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I actually like Amnesia: A Machine For Pigs a little more than Amnesia: The Dark Descent.

Content of the article: "I actually like Amnesia: A Machine For Pigs a little more than Amnesia: The Dark Descent."

In excitement for Amnesia: Rebirth, I've just replayed both of these games, and while I still had an affecting time with The Dark Descent, I want to round out the conversation and the consensus that AMFP is not as scary or all-in-all 'good' as TDD.

While the games have a near-identical narrative structure, they are clearly different in game design, and for an obvious reason: Different developers who focus on different genres.


TDD is a true-to-form survival horror developed by Frictional. There is an inventory from which you use healing items and refill your oil lantern with corresponding resources, use or combine key items, and check your current health and mental state. Your character is so afraid of the dark that his teeth audibly grind not long after you're out of the light, and before much longer his breaths get shallower, his vision blurs and pulsates, eventually his movement becomes swayed and sluggish, his sanity very slowly faltering towards a failstate. Your eyes adjust to the darkness well enough to conserve your tinder and lamp oil and soldier through environments in this state for awhile, but certainly not for too long.

But even if you have tinder enough to light every candle and torch in the area, staying in the light and keeping your environment well-lit is not always a good idea; should the game's monster make a sudden appearance, under lamp- or torch-light is the last place you want to be. Combat is not an option – you must get to where it probably won't spot you and wait. And even as you find a place where the creature is barely visible in the darkness, keeping a watchful eye on it as it stalks the room will drive you to madness even more quickly than the darkness; better to turn your back to it from your hiding place and hope it is not coming closer (until it de-spawns and the danger music fades away).

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It is a *tense* game. All this compounded with the moments where you are actively being chased (or perhaps when you simply have to walk away from it quickly enough to avoid being seen but slowly enough to avoid being heard) makes understandable the claims that it is one of the scariest games out there. It covers dread and terror quite well, and is no slouch in the actual horror/disgust department either.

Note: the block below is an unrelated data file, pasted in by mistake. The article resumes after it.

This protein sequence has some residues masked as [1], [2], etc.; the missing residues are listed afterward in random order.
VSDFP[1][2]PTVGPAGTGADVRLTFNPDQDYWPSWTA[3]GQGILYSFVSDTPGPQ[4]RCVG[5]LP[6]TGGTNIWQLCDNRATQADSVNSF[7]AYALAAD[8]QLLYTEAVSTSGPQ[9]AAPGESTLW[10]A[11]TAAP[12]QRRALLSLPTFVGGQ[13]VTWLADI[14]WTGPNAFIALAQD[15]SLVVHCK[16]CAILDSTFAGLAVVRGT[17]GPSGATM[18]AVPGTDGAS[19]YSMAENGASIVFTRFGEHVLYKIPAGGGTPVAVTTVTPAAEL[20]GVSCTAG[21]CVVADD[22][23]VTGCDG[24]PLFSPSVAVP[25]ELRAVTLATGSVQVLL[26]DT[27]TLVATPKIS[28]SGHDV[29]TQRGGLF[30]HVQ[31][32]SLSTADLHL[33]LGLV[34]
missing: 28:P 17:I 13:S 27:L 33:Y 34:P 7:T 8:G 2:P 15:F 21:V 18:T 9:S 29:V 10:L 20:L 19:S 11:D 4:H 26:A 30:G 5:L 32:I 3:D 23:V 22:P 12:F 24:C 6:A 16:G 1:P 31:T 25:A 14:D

Meanwhile, AMFP, developed by The Chinese Room (the makers of Dear Esther), is more of a walking simulator with a handful of deadly situations. Your lamp never runs out, you aren't afraid of the dark, there are no resources or health or sanity to manage, or even an inventory. Just like TDD, diary entries and audio clips and the like tell the story environmentally and out of chronology, using the titular condition as the main tool of withholding and drip-feeding information. As a *game*, there's really almost nothing to even say about it – figure out how to get to the next area, maybe carry an object from here to there, maybe sneak past a monster, etc. etc.


But as a story, AMFP is put head-and-shoulders above TDD for me by way of its strong voice-acting (especially by comparison) and *incredibly* evocative writing. I may only have been actually *scared* a handful of times (which you could argue only makes those moments even more impactful), but it's thanks to the strewn-about journal entries that fill out the story piece by piece – and even the load screen texts – that I was hardly ever not unsettled. Plenty of other eerie environmental touches (and a slightly more excellent score in my opinion) pepper the experience with unease, and nearly every step of the descent feels in a much more lived-in and deeply-disturbed place than the Brennenburg Manor of TDD.

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Some smaller issues about TDD that add up for me are its pretty campy and even sometimes out-of-mood voicework, a minor sensation of annoyance at the whole teeth-grinding thing, and the game-ified use of music to cue when you're safe to come out of hiding (which is very welcome from a game standpoint but diminishes the immersion somewhat).

So, while I of course still highly recommend Amnesia: The Dark Descent, if you haven't played Amnesia: A Machine For Pigs because of dismissive "not scary, not as good" remarks, I'm here to also recommend it to you heartily, provided only that you know ahead of time it's just a different kind of game.


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